c. generating the decoded pixel data suitable for rendering video images from the decompressed data elements by the first processor,
wherein the first processor and the second processor are configured to operate simultaneously such that while the second processor is translating the compressed data elements into decompressed data elements to recover macroblock information, the first processor is processing a portion of the coded bitstream related to another frame.
Description
FIELD OF THE INVENTION

This invention relates to the field of data processing. More particularly, this invention relates to decoding video objects encoded according to the MPEG-4 standard.

BACKGROUND OF THE INVENTION

Video encoding schemes, for either still or motion pictures, generally compress video data. Compression allows video data to be more efficiently transported over a network, conserving bandwidth, or more efficiently stored in computer memory.

FIG. 1 illustrates one way that video data is transmitted from a source 100 to a destination 120. The video data can be digital pixel data captured by a video camera, downloaded from a Web site, stored on a DVD, or generated using other means. The source 100 comprises a memory 101 coupled to an encoder 105. The encoder 105 is in turn coupled to a network 110, such as the Internet. The destination 120 comprises a decoder 121 coupled to the network 110 and to a memory 125. In operation, digital pixel data is first stored in the memory 101. The digital pixel data is compressed by the encoder 105 to generate compressed video data, which is transmitted over the network 110. The compressed video data is received and decompressed by the decoder 121 to recover the digital pixel data, which is stored in the memory 125. A display engine (not shown) can then read the digital pixel data stored in the memory 125 and display it on a display device (not shown), such as a computer monitor.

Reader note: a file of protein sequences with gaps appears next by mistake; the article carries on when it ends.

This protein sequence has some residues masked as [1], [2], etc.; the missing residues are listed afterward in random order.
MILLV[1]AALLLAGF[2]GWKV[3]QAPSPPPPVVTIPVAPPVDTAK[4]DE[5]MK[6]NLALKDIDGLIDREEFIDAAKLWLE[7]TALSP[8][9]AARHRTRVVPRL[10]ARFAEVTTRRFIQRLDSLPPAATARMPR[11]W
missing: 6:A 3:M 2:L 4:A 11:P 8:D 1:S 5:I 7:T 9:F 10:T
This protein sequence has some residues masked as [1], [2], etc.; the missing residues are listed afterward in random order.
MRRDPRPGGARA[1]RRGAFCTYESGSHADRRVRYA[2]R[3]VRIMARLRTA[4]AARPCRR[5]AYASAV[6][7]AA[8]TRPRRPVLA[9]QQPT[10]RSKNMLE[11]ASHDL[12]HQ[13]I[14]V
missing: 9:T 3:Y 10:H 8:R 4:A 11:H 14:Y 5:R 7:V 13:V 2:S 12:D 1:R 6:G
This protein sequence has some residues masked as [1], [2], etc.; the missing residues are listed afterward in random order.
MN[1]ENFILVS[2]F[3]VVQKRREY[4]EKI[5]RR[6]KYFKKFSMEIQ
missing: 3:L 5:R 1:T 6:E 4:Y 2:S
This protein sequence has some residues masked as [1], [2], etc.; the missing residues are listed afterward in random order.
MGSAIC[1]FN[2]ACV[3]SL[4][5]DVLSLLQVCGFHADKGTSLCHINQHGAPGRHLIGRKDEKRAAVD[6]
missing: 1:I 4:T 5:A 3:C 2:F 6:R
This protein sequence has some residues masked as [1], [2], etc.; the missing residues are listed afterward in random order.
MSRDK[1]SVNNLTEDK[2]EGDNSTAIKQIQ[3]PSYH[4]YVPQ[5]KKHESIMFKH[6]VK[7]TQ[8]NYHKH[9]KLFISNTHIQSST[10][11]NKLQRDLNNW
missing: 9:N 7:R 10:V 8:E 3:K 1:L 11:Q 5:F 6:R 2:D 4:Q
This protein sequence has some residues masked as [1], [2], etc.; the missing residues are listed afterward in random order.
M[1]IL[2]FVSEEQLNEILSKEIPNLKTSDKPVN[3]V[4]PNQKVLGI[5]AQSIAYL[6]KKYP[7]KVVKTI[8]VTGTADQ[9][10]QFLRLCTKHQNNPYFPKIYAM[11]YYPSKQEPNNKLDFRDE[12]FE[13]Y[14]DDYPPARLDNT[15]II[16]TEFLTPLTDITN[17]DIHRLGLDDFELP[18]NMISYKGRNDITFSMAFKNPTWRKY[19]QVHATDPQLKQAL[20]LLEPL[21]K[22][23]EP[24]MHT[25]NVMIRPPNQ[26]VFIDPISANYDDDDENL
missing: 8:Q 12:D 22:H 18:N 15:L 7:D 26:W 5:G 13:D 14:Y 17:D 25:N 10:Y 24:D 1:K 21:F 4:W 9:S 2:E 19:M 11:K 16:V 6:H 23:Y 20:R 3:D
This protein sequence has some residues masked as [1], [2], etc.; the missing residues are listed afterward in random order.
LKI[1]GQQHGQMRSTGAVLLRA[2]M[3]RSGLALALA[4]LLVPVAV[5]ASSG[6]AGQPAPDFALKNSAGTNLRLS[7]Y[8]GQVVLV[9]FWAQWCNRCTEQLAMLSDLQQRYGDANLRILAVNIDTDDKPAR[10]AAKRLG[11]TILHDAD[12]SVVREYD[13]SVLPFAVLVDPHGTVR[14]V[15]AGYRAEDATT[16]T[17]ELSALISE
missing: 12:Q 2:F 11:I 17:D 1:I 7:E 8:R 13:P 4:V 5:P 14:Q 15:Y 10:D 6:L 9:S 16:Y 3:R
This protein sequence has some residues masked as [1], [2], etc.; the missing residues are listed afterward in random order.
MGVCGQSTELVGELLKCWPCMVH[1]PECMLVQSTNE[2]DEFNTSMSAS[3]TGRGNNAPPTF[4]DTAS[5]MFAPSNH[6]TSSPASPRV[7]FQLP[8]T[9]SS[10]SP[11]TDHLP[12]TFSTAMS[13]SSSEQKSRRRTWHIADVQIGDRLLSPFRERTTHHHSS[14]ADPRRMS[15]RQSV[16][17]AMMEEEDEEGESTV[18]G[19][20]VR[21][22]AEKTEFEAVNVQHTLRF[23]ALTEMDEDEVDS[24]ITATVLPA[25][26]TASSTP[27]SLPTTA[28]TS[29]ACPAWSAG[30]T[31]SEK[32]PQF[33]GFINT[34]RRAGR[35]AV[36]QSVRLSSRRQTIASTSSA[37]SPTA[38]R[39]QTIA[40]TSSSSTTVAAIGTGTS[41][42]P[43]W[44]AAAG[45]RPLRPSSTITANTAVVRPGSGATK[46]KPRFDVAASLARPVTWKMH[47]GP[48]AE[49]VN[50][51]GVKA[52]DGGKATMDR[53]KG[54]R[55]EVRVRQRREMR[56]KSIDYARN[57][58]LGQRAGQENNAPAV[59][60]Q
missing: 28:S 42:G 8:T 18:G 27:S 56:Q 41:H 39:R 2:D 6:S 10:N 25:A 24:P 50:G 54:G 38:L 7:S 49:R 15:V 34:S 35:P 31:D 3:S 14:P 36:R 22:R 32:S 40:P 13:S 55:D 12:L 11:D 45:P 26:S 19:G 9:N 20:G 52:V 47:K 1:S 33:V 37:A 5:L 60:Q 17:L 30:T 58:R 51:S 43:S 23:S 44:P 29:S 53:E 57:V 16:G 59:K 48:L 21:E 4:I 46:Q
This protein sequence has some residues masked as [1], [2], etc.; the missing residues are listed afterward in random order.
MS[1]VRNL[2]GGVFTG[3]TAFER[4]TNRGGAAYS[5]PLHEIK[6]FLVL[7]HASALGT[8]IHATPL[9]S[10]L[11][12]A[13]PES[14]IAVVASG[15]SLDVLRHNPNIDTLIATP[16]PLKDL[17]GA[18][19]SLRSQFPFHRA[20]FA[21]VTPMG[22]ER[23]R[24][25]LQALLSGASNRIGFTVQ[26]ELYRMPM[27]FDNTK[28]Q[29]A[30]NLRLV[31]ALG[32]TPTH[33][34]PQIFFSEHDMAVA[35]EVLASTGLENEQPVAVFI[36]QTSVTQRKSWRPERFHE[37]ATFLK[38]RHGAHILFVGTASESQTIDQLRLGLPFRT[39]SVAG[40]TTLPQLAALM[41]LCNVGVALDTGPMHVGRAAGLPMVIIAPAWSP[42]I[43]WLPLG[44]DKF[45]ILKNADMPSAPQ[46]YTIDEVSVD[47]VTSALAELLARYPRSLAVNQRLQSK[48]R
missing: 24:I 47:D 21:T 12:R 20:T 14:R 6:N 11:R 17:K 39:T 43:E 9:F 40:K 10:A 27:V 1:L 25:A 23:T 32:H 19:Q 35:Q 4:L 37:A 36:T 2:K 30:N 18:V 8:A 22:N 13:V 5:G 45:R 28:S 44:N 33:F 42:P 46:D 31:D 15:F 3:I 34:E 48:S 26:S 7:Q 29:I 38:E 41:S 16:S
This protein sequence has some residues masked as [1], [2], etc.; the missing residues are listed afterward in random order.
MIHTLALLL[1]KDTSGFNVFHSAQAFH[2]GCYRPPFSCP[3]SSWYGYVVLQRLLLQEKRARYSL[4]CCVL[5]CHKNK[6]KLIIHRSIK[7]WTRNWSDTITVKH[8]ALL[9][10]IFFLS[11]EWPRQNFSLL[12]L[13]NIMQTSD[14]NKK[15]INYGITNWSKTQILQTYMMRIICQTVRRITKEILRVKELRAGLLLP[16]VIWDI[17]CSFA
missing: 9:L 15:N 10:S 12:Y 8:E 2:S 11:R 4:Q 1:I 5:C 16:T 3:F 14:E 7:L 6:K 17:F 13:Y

FIG. 2 shows a more detailed view of an encoder 130. The encoder 130 comprises a motion estimation or compensation component 131 coupled to a DCT and quantization component 133, which in turn is coupled to a Huffman encoder 137. The motion estimation or compensation component 131 receives digital pixel data and uses redundancies in the digital pixel data to compress the digital pixel data. The DCT and quantization component 133 performs two functions: First, it translates digital pixel data in the spatial domain into DCT coefficients in the frequency domain. Second, it quantizes the DCT coefficients, packages runs of DCT coefficients, and combines the packaged DCT coefficients with quantization headers to form macroblocks. As discussed below, macroblocks contain strings of bits that are the integer representations of the DCT coefficients. Macroblocks also contain headers, which contain information used to reconstruct digital pixel data. The Huffman encoder 137 receives the macroblocks and uses statistical encoding to compress the macroblocks to form a coded video bitstream containing compressed digital pixel data. The Huffman encoder 137 uses a table to map integer representations of the DCT coefficients (characters) in the macroblock into unique variable-length codes (VLCs), also called symbols. The VLCs are chosen so that, on average, the total length of the VLCs is less than the total length of the original macroblock. Thus, the coded bitstream is generally smaller than the original digital pixel data so that it requires less bandwidth when transmitted over a network and less memory when stored in memory.